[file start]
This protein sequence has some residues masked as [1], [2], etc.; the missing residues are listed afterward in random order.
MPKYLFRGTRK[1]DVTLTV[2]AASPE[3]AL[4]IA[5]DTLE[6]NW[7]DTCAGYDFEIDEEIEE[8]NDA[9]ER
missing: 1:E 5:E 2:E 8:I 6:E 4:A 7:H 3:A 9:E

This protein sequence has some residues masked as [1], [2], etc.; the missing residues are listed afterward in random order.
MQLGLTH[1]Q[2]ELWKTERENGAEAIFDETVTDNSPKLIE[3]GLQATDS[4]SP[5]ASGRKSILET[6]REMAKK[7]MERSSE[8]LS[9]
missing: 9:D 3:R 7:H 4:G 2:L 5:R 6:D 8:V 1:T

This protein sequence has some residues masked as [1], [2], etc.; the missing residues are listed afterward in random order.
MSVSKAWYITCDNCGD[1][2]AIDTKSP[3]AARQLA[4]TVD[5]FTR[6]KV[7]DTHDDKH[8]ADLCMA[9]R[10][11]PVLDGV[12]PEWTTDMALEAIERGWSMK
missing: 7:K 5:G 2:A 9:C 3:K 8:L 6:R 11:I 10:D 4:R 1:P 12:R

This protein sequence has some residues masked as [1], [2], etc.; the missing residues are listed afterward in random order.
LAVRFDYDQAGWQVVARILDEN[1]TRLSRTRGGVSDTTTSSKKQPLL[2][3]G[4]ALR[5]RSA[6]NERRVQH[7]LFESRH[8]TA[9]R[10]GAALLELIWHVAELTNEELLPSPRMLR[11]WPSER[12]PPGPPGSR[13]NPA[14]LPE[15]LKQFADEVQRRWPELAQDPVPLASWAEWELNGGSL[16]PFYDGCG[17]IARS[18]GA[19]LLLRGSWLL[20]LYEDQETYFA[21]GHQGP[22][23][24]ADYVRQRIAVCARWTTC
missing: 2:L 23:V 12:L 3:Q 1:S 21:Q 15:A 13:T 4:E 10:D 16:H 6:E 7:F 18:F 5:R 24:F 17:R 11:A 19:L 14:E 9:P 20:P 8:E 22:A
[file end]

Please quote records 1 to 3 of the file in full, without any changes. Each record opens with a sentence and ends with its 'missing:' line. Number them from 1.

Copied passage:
This protein sequence has some residues masked as [1], [2], etc.; the missing residues are listed afterward in random order.
MPKYLFRGTRK[1]DVTLTV[2]AASPE[3]AL[4]IA[5]DTLE[6]NW[7]DTCAGYDFEIDEEIEE[8]NDA[9]ER
missing: 1:E 5:E 2:E 8:I 6:E 4:A 7:H 3:A 9:E

This protein sequence has some residues masked as [1], [2], etc.; the missing residues are listed afterward in random order.
MQLGLTH[1]Q[2]ELWKTERENGAEAIFDETVTDNSPKLIE[3]GLQATDS[4]SP[5]ASGRKSILET[6]REMAKK[7]MERSSE[8]LS[9]
missing: 9:D 3:R 7:H 4:G 2:L 5:R 6:D 8:V 1:T

This protein sequence has some residues masked as [1], [2], etc.; the missing residues are listed afterward in random order.
MSVSKAWYITCDNCGD[1][2]AIDTKSP[3]AARQLA[4]TVD[5]FTR[6]KV[7]DTHDDKH[8]ADLCMA[9]R[10][11]PVLDGV[12]PEWTTDMALEAIERGWSMK
missing: 7:K 5:G 2:A 9:C 3:K 8:L 6:R 11:I 10:D 4:R 1:P 12:R